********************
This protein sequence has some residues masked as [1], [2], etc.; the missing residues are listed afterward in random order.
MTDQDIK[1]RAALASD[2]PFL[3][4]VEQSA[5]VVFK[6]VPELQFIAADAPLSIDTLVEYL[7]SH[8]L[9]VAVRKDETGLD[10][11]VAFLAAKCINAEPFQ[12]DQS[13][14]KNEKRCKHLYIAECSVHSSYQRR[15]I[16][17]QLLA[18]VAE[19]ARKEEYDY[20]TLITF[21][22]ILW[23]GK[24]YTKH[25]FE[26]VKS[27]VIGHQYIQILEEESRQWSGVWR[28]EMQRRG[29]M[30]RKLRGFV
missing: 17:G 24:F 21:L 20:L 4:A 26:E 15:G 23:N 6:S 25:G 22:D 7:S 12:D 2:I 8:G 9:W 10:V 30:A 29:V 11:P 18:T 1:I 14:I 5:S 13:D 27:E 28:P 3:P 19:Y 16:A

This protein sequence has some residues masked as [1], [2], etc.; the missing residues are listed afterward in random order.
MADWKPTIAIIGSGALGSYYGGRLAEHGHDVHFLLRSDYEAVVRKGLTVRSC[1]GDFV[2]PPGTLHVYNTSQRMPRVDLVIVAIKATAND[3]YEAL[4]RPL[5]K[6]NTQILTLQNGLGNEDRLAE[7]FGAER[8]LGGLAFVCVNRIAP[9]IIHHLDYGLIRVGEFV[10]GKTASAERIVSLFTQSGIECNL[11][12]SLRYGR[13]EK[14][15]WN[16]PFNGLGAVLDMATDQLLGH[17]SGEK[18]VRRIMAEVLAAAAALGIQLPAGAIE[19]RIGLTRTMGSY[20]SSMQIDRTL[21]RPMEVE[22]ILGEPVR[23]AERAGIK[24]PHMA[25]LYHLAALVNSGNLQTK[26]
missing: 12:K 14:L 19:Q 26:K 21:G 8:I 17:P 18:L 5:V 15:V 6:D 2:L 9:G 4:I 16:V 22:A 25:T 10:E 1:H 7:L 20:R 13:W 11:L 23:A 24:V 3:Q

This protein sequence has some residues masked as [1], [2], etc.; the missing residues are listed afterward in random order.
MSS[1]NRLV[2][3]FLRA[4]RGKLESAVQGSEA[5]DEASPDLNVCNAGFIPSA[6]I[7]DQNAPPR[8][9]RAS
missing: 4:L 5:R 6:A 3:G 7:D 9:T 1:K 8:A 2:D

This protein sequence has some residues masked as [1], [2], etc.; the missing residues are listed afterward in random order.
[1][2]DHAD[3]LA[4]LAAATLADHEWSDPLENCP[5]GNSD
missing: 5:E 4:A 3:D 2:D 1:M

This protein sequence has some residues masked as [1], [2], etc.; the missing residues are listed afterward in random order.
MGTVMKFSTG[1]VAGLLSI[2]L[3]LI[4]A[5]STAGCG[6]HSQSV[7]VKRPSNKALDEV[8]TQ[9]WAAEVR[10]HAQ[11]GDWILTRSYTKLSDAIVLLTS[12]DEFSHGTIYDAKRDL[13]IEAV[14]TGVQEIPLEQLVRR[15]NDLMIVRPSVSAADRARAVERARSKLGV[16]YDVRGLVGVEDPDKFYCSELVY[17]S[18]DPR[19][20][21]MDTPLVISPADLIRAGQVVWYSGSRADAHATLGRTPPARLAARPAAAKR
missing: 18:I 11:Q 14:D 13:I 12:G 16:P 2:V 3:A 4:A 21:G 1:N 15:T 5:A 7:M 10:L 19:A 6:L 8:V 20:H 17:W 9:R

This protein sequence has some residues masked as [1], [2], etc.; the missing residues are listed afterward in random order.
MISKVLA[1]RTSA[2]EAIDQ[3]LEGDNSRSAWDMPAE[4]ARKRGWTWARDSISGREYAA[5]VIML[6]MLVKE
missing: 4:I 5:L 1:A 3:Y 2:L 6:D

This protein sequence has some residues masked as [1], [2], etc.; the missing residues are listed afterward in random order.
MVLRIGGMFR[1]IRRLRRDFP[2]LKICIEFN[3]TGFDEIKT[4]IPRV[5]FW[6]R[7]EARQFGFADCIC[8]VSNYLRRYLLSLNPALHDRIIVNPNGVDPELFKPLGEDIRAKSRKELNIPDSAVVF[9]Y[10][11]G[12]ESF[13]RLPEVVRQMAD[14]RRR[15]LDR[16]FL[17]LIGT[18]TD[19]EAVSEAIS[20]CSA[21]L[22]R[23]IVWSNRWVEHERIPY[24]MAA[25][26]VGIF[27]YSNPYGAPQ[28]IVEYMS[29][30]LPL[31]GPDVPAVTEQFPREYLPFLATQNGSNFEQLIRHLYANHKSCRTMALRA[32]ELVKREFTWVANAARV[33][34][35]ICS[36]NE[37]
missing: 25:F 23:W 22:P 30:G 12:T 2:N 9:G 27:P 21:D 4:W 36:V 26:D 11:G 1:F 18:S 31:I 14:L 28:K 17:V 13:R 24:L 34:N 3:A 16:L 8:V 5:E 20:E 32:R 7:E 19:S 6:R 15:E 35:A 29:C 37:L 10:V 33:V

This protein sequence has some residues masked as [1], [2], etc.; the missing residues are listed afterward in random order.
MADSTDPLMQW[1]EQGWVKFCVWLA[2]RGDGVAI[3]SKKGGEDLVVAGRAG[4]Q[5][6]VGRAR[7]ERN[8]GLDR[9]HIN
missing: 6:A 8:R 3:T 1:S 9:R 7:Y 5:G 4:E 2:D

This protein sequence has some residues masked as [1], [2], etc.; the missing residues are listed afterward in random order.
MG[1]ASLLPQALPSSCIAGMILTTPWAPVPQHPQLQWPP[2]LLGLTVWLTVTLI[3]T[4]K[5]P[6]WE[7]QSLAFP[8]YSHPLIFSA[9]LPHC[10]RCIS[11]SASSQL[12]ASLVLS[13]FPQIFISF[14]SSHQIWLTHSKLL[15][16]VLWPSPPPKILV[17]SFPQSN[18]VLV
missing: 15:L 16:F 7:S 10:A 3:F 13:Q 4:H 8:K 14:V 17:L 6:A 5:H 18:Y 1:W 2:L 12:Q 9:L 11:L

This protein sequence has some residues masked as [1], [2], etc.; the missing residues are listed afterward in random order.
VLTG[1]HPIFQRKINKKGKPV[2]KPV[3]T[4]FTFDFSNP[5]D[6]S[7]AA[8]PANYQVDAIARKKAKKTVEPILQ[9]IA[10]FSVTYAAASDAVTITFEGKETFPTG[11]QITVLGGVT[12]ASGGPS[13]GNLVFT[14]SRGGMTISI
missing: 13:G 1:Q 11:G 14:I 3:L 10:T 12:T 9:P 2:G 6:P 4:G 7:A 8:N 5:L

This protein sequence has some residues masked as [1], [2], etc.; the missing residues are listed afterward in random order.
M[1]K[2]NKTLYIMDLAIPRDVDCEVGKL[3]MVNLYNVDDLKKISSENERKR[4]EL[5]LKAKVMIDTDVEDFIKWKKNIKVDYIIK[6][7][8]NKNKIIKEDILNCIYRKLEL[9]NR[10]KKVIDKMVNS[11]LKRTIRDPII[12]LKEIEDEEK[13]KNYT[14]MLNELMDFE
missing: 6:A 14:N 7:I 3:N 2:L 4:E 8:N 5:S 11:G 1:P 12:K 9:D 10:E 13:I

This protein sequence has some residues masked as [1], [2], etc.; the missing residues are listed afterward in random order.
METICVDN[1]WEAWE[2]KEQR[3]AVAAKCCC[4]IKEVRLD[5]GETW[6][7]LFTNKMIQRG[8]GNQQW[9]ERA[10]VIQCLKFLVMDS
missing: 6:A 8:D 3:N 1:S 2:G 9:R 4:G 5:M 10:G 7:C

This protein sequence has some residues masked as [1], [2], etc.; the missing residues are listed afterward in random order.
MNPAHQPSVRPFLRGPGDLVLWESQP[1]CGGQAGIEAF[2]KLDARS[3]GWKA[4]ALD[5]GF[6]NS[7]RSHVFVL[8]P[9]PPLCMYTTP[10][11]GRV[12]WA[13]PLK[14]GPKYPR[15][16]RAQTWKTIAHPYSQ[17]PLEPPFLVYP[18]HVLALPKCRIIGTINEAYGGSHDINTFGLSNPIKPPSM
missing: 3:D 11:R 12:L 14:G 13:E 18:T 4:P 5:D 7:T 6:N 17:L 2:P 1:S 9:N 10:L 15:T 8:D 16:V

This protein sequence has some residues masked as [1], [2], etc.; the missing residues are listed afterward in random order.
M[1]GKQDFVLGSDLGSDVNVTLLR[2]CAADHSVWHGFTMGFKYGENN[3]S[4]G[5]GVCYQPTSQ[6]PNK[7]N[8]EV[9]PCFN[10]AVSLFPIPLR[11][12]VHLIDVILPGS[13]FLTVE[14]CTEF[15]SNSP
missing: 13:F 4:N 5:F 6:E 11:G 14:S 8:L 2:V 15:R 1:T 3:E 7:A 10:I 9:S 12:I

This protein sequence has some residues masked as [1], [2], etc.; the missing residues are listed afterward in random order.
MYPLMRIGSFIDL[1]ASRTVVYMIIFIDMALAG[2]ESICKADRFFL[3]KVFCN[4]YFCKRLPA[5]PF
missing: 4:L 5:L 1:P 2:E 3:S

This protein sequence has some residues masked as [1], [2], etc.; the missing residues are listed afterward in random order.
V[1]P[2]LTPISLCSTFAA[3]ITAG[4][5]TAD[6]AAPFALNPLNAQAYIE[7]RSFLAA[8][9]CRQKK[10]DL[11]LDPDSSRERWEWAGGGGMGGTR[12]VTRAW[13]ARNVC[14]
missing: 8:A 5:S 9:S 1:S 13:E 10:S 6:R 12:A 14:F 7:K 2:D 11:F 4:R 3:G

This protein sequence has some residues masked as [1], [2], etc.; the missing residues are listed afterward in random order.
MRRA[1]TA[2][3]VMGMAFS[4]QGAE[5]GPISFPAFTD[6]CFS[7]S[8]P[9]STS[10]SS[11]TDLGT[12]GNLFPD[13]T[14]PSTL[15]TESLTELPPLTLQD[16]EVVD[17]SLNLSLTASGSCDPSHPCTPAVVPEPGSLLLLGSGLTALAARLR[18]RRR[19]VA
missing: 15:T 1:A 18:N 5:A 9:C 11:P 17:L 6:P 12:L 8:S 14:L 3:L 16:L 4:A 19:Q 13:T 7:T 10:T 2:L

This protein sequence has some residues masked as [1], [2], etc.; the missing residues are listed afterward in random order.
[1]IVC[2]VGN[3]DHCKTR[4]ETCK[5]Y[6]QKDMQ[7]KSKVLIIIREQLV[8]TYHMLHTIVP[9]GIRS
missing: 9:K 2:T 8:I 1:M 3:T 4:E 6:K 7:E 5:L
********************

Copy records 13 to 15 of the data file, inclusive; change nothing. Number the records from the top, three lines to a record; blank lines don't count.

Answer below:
This protein sequence has some residues masked as [1], [2], etc.; the missing residues are listed afterward in random order.
MNPAHQPSVRPFLRGPGDLVLWESQP[1]CGGQAGIEAF[2]KLDARS[3]GWKA[4]ALD[5]GF[6]NS[7]RSHVFVL[8]P[9]PPLCMYTTP[10][11]GRV[12]WA[13]PLK[14]GPKYPR[15][16]RAQTWKTIAHPYSQ[17]PLEPPFLVYP[18]HVLALPKCRIIGTINEAYGGSHDINTFGLSNPIKPPSM
missing: 3:D 11:R 12:L 14:G 13:E 18:T 4:P 5:D 7:T 6:N 17:L 2:P 1:S 9:N 10:L 15:T 8:D 16:V

This protein sequence has some residues masked as [1], [2], etc.; the missing residues are listed afterward in random order.
M[1]GKQDFVLGSDLGSDVNVTLLR[2]CAADHSVWHGFTMGFKYGENN[3]S[4]G[5]GVCYQPTSQ[6]PNK[7]N[8]EV[9]PCFN[10]AVSLFPIPLR[11][12]VHLIDVILPGS[13]FLTVE[14]CTEF[15]SNSP
missing: 13:F 4:N 5:F 6:E 11:G 14:S 8:L 2:V 15:R 1:T 3:E 7:A 10:I 9:S 12:I

This protein sequence has some residues masked as [1], [2], etc.; the missing residues are listed afterward in random order.
MYPLMRIGSFIDL[1]ASRTVVYMIIFIDMALAG[2]ESICKADRFFL[3]KVFCN[4]YFCKRLPA[5]PF
missing: 4:L 5:L 1:P 2:E 3:S